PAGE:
Article  Google Scholar 

  19. 19.

    Bahaidarah, H., Subhan, A., Gandhidasan, P. & Rehman, S. Performance evaluation of a PV (photovoltaic) module by back surface water cooling for hot climatic conditions. Energy 59, 445–453 (2013).

    Article  Google Scholar 

  20. 20.

    Stropnik, R. & Stritih, U. Increasing the efficiency of PV panel with the use of PCM. Renew. Energy 97, 671–679 (2016).

    Article  Google Scholar 

  21. 21.

    Chandel, S. S. & Agarwal, T. Review of cooling techniques using phase change materials for enhancing efficiency of photovoltaic power systems. Renew. Sustain. Energy Rev. 73, 1342–1351 (2017).

    Article  Google Scholar 

  22. 22.

    Raman, A. P., Anoma, M. A., Zhu, L., Rephaeli, E. & Fan, S. Passive radiative cooling below ambient air temperature under direct sunlight. Nature 515, 540–544 (2014).

    CAS  Article  Google Scholar 

  23. 23.

    Zhu, L., Raman, A., Wang, K. X., Anoma, M. A. & Fan, S. Radiative cooling of solar cells. Optica 1, 32–38 (2014).

    CAS  Article  Google Scholar 

  24. 24.

    Popovici, C. G., Hudişteanu, S. V., Mateescu, T. D. & Cherecheş, N.-C. Efficiency improvement of photovoltaic panels by using air cooled heat sinks. Energy Procedia 85, 425–432 (2016).

    Article  Google Scholar 

  25. 25.

    Cuce, E., Bali, T. & Sekucoglu, S. A. Effects of passive cooling on performance of silicon photovoltaic cells. Int. J. Low-Carbon Technol. 6, 299–308 (2011).

    CAS  Article  Google Scholar 

  26. 26.

    Nižetić, S., Papadopoulos, A. M. & Giama, E. Comprehensive analysis and general economic-environmental evaluation of cooling techniques for photovoltaic panels, part I: passive cooling techniques. Energy Convers. Manag. 149, 334–354 (2017).

    Article  Google Scholar 

  27. 27.

    Kim, H. et al. Water harvesting from air with metal-organic frameworks powered by natural sunlight. Science 356, 430–434 (2017).

    CAS  Article  Google Scholar 

  28. 28.

    Kim, H. et al. Adsorption-based atmospheric water harvesting device for arid climates. Nat. Commun. 9, 1191 (2018).

    Article  Google Scholar 

  29. 29.

    Li, R. et al. Hybrid hydrogel with high water vapor harvesting capacity for deployable solar-driven atmospheric water generaRaman, A. P., Anoma, M. A., Zhu, L., Rephaeli, E. & Fan, S. Passive radiative cooling below ambient air temperature under direct sunlight. Nature 515,540–544 (2014tor. Environ. Sci. Technol. 52, 11367–11377 (2018).

    CAS  Article  Google Scholar 

  30. 30.

    Li, R., Shi, Y., Shi, L., Alsaedi, M. & Wang, P. Harvesting water from air: using anhydrous salt with sunlight. Environ. Sci. Technol. 52, 5398–5406 (2018).

    CAS  Article  Google Scholar 

  31. 31.

    Chan, H.-Y., Riffat, S. B. & Zhu, J. Review of passive solar heating and cooling technologies. Renew. Sustain. Energy Rev. 14, 781–789 (2010).

    Article  Google Scholar 

  32. 32.

    Mizuno, K. et al. A black body absorber from vertically aligned single-walled carbon nanotubes. Proc. Natl Acad. Sci. USA 106, 6044–6047 (2009).

    CAS  Article  Google Scholar 

  33. 33.

    Zeyghami, M., Goswami, D. Y. & Stefanakos, E. A review of clear sky radiative cooling developments and applications in renewable power systems and passive building cooling. Sol. Energy Mater Sol. Cells 178, 115–128 (2018).

    CAS  Article  Google Scholar 

  34. 34.

    Kandilli, C. & Ulgen, K. Solar illumination and estimating daylight availability of global solar irradiance. Energy Sources A 30, 1127–1140 (2008).

    Article  Google Scholar 

  35. 35.

    Zell, E. et al. Assessment of solar radiation resources in Saudi Arabia. Sol. Energy 119, 422–438 (2015).

    Article  Google Scholar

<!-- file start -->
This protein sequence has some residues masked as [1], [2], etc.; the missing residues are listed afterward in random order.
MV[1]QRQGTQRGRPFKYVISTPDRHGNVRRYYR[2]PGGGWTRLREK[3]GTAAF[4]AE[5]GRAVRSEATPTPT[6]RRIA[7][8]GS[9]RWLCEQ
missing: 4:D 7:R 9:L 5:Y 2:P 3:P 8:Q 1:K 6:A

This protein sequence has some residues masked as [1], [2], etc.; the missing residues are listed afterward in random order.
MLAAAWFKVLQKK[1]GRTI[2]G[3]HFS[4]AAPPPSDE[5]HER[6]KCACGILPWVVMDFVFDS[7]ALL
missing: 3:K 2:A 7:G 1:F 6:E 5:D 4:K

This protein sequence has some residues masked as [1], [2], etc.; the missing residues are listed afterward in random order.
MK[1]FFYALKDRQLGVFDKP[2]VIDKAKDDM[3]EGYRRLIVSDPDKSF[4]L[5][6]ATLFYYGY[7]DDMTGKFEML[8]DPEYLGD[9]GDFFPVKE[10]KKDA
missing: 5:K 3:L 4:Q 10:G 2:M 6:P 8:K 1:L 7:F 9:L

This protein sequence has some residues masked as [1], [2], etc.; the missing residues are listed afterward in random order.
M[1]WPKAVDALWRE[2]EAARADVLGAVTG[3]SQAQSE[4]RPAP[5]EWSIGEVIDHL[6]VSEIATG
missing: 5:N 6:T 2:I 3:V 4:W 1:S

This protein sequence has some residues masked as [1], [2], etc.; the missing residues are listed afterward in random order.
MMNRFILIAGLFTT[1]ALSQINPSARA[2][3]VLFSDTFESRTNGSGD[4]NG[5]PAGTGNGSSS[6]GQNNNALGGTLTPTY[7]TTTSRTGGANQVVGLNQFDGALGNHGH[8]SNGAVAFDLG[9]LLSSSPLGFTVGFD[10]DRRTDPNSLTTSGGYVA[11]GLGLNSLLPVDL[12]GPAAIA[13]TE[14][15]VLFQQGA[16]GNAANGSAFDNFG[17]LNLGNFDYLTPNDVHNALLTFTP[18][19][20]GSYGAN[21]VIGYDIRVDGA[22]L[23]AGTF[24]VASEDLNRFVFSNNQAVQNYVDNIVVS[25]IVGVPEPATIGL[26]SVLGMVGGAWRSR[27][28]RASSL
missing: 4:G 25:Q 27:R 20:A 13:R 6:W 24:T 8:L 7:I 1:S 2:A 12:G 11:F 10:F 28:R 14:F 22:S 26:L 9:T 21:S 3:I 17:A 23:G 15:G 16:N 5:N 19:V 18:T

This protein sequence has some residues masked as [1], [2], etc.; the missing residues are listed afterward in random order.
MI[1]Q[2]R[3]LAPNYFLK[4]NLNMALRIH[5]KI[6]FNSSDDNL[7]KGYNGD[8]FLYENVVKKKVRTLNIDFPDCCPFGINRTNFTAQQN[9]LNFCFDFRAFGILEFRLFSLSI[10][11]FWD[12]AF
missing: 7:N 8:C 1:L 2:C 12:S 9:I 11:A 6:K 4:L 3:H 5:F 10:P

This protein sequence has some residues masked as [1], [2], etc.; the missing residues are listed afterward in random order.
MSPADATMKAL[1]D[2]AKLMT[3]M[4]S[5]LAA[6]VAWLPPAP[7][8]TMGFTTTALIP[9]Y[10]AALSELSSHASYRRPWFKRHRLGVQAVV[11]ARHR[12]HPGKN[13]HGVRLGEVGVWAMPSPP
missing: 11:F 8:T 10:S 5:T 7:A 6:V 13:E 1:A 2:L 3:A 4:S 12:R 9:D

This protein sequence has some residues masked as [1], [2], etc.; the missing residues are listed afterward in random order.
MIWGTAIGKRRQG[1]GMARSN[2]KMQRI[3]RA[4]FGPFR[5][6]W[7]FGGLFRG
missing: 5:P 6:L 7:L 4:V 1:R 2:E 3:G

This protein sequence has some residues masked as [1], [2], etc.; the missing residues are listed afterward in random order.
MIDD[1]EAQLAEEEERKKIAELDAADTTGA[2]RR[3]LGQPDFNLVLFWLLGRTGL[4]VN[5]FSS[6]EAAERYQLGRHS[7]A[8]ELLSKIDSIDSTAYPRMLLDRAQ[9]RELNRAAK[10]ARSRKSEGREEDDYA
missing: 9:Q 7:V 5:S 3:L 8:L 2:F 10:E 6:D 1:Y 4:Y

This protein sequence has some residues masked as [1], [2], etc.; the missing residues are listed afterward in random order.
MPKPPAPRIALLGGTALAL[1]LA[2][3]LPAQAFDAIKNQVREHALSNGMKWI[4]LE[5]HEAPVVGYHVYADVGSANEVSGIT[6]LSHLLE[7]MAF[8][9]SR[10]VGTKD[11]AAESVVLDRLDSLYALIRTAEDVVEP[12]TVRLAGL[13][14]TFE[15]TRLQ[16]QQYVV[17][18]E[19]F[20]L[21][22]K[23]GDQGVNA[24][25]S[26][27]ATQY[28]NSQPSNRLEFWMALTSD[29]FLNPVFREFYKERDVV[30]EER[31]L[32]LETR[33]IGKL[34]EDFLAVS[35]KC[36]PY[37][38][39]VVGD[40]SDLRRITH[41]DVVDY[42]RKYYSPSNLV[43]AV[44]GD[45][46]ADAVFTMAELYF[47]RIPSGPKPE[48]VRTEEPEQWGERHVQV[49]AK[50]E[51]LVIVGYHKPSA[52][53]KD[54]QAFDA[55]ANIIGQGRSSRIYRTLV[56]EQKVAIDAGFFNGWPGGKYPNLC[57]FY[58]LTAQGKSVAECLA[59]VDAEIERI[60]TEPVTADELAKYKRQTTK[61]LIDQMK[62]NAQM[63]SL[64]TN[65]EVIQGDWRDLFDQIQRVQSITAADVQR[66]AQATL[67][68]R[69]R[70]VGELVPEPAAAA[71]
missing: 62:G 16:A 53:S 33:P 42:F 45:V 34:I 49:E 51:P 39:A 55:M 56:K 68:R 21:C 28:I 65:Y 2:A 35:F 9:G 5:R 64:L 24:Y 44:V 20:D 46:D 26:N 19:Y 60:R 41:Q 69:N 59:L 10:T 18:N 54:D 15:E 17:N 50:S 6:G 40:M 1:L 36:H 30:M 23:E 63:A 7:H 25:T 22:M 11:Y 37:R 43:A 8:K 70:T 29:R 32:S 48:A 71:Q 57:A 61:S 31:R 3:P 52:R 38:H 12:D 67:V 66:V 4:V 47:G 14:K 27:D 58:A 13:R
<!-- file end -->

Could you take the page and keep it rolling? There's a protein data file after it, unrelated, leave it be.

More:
36. 36.

    UV Index: Diurnal Variability (NOAA / National Weather Service, Climate Prediction Center, 2020); https://go.nature.com/2yKKbby

  37. 37.

    Adinoyi, M. J. & Said, S. A. M. Effect of dust accumulation on the power outputs of solar photovoltaic modules. Renew. Energy 60, 633–636 (2013).

    Article  Google Scholar 

  38. 38.

    Mekonnen, M. M. & Hoekstra, A. Y. Four billion people facing severe water scarcity. Sci. Adv. 2, e1500323 (2016).

    Article  Google Scholar 

  39. 39.

    Montgomery, M. A. & Elimelech, M. Water and sanitation in developing countries: including health in the equation. Environ. Sci. Technol. 41, 17–24 (2007).

    Article  Google Scholar 

  40. 40.

    Schiermeier, Q. Water risk as world warms. Nature 505, 10–11 (2014).

    Article  Google Scholar 

  41. 41.

    Atlas of the Biosphere (Center for Sustainability and the Global Environment, University of Wisconsin-Madison, 2020); https://go.nature.com/2VHwe7g

Download references

Acknowledgements

This work was supported by the King Abdullah University of Science and Technology (KAUST) Center Competitive Fund (CCF), awarded to the Water Desalination and Reuse Center (WDRC).

Author information

Affiliations

Authors

Contributions

P.W. supervised the project; R.L., Y.S. and P.W. conceived the idea and designed the experiments; R.L. and M.W. conducted the materials synthesis, characterization and performance investigation; S.H. produced the graphics; R.L. and P.W. co-wrote the paper. All the authors discussed and commented on the manuscript.

Corresponding author

Correspondence to Peng Wang.

Ethics declarations

Competing interests

P.W., R.L. and Y.S. have a patent application related to the work presented in this paper (U.S. Application No. 62/767,646).

Additional information

Publisher’s note Springer Nature remains neutral with regard to jurisdictional claims in published maps and institutional affiliations.

Supplementary information

Supplementary Information

Supplementary Figs. 1–18, Notes 1–3 and Tables 1–3.

Rights and permissions

Reprints and Permissions

About this article

Verify currency and authenticity via CrossMark

Cite this article

Li, R., Shi, Y., Wu, M. et al. Photovoltaic panel cooling by atmospheric water sorption–evaporation cycle. Nat Sustain 3, 636–643 (2020). https://doi.org/10.1038/s41893-020-0535-4

Download citation

Further reading

Search

Quick links

Nature Briefing

Sign up for the Nature Briefing newsletter — what matters in science, free to your inbox daily.

Get the most important science stories of the day, free in your inbox. Sign up for Nature Briefing